We’ve got three 4×16′ raised garden beds at our house. My family enjoys growing squash and other sprawling vines, but the problem is that they take up so darned much space in the garden. One way around that is to grow them upward along a trellis instead of sideways.
The actual climbing portion of the trellis is a stiff fence material, 48″ tall with 2×4″ gaps. It’s turned on its side and run vertically up from one side of the garden bed, then looped over (about five feet high) and run back down to the other side of the bed.
By itself, this would be pretty floppy (especially with the weight of some mature squash hanging from it). Therefore, we made a support frame from 3/4″ galvanized pipe. Two six-foot pipes form the uprights, buried a foot or so into the ground and then screwed to the garden bed frame with pipe straps. Two 90-degree pipe elbows connect the uprights to a four-foot cross bar (which, of course, should match the width of your own garden bed).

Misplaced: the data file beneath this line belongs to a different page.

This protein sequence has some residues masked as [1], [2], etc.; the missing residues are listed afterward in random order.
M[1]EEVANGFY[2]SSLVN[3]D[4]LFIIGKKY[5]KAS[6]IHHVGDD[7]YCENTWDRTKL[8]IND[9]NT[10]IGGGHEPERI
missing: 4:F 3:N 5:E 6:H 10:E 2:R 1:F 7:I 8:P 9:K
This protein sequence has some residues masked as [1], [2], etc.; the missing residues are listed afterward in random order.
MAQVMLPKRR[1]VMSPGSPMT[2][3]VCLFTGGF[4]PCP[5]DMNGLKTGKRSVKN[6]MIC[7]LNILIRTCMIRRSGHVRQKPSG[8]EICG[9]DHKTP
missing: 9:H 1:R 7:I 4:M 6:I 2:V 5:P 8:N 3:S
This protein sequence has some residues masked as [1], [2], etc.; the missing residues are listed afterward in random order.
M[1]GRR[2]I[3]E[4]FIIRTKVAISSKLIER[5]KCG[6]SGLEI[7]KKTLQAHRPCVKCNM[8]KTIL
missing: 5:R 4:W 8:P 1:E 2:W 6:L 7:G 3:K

We only use one such frame per trellis, and it stands right in the middle of the trellis. The fencing material runs inside this frame with a rounded arch at the top. We use plastic zip ties to secure the fence to the pipe along the sides and at the center of the cross bar. I’m actually not sure how well the plastic will hold up to extended sunlight, so perhaps wire tires would work better. I guess we’ll find out.
|With one end buried in the dirt,
a pipe strap keeps the frame from leaning
|Zip ties secure the fence to the frame|
At this writing, we haven’t grown anything on it yet, but I’ll update this post later in the summer to fill you in on how well it worked. If you’ve got any suggestions of your own for more space-efficient methods of growing squash, zucchini, cucumbers, pumpkins, or other sprawling foods, please speak up in the comments below.